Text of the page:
Seven Fatal Flaws Guaranteed to Kill Your PR Campaign

After more than two decades of beating the streets as a TV reporter, I've discovered that most public relations efforts fall short because of a combination of errors. And none of them have to do with funding. They are simple things that must be avoided if you want to impress the press.

7) Failure To Do Homework

I'm sorry folks, if you're still relying on those expensive media lists that are woefully outdated, you're doing yourself a disservice. I saw one of those lists recently. They still have me as a "feature" reporter in Dallas. I haven't been on the "features beat" in almost a decade. With the Internet, there's no excuse not to know what a reporter does for a living.

6) Blindly Sending Out New Releases

The newsrooms are getting so many these days, that simply writing some copy and pressing "send" on the fax machine or blasting out e-mails is a good way to get lost. My newsroom receives at least two thousand a day. Your news release is just another flake in the snow storm of news releases that bury our assignment desk. A targeted approach to PR is the only way to go.

5) Forgetting the Visuals

All reporters, print and radio included, tell stories with pictures. Even if it's just a word picture or the "theatre of the mind" that is radio, you should spend time thinking about what the journalist will see when they arrive at your news event. And in television news, it's all important. As soon as someone starts pitching me a story on the phone, I'm instantly imagining the visual elements it will take to tell the story.

4) Ignoring the News

You can't fight a feeding frenzy. It was amazing to me during the days after Katrina and Sept 11th how many story pitches were coming into our newsroom that had nothing to do with those events. I wanted to pick up the phone and call up the PR firms sendng us those stories and ask them to turn on the news or pick up that morning's paper. When the news media is going crazy over one story, please don't try and pitch us something unrelated.

3) Sounding Like a Commercial

Most news releases have this fatal flaw. The headline trumpets the "who" and not the "what." It's not about you, folks. The message should be the star of your news release, not the messenger. And even the largest companies with biggest PR staffs make this mistake. They're so eager for a free commercial, they end up sounding like one in the press release and it's a quick trip to the trash can. Don't worry, the media will tell people who is doing it. You'll get your plug. But only if you put the spotlight where it belongs.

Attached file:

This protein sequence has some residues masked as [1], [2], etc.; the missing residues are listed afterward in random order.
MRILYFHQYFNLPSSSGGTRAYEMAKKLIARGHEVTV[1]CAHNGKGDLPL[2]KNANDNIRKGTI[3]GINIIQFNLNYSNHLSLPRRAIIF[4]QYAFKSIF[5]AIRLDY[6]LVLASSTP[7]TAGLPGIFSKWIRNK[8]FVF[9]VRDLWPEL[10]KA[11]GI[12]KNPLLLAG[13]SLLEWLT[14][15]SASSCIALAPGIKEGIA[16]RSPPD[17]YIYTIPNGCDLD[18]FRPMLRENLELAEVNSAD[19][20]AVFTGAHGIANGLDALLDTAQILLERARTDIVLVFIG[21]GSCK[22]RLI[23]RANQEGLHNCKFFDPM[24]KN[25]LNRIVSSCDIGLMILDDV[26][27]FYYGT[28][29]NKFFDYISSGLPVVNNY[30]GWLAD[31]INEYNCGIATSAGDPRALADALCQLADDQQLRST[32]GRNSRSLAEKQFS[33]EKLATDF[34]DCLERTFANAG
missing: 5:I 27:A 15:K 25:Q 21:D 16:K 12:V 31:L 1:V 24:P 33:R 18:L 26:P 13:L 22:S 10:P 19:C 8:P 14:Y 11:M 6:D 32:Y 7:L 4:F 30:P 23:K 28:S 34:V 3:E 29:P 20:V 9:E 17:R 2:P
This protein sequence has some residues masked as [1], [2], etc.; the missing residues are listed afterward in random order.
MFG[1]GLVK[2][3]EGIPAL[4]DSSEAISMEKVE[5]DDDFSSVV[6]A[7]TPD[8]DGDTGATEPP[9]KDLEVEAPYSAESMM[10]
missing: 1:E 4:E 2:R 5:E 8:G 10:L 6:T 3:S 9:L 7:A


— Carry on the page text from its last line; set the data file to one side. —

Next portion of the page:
2) Selling the Sizzle Instead of the Steak

I know this is contrary to everything they teach salespeople. But news people are different. There has to be substance. I've seen people spend a lot of money on a flashy press kit or delivering food to the newsroom along with the news release in hopes that it will secure news coverage. We'll gladly gobble up that pizza without ever sending a crew to cover the opening of your new Italian restaurant. Spend more time thinking about the news value of the story you're trying to get covered and less time on gimmicks.

1) Being Ordinary

But by far the most common fatal flaw is being boring. We live in an MTV world. Everything is fast-paced. Newsrooms don't have time to waste on news releases about ribbon cuttings. Take the ordinary and make it extraordinary. Dig a little deeper. Does the opening of that new business suggest an economic trend? Ask yourself if anyone other than your immediate family would care about your story. If the answer is "no," then you have more work to do.

This list is by no means complete. There are countless things that can kill your PR efforts, but avoiding these seven fatal flaws is critical if the goal is to actually get news coverage.

Jeff Crilley is an Emmy Award winning TV reporter based in Dallas. His book, Free Publicity, is the first PR book ever written by a working journalist. He speaks at no charge on the subject of media relations. Visit for more information on his book or to book him to speak.

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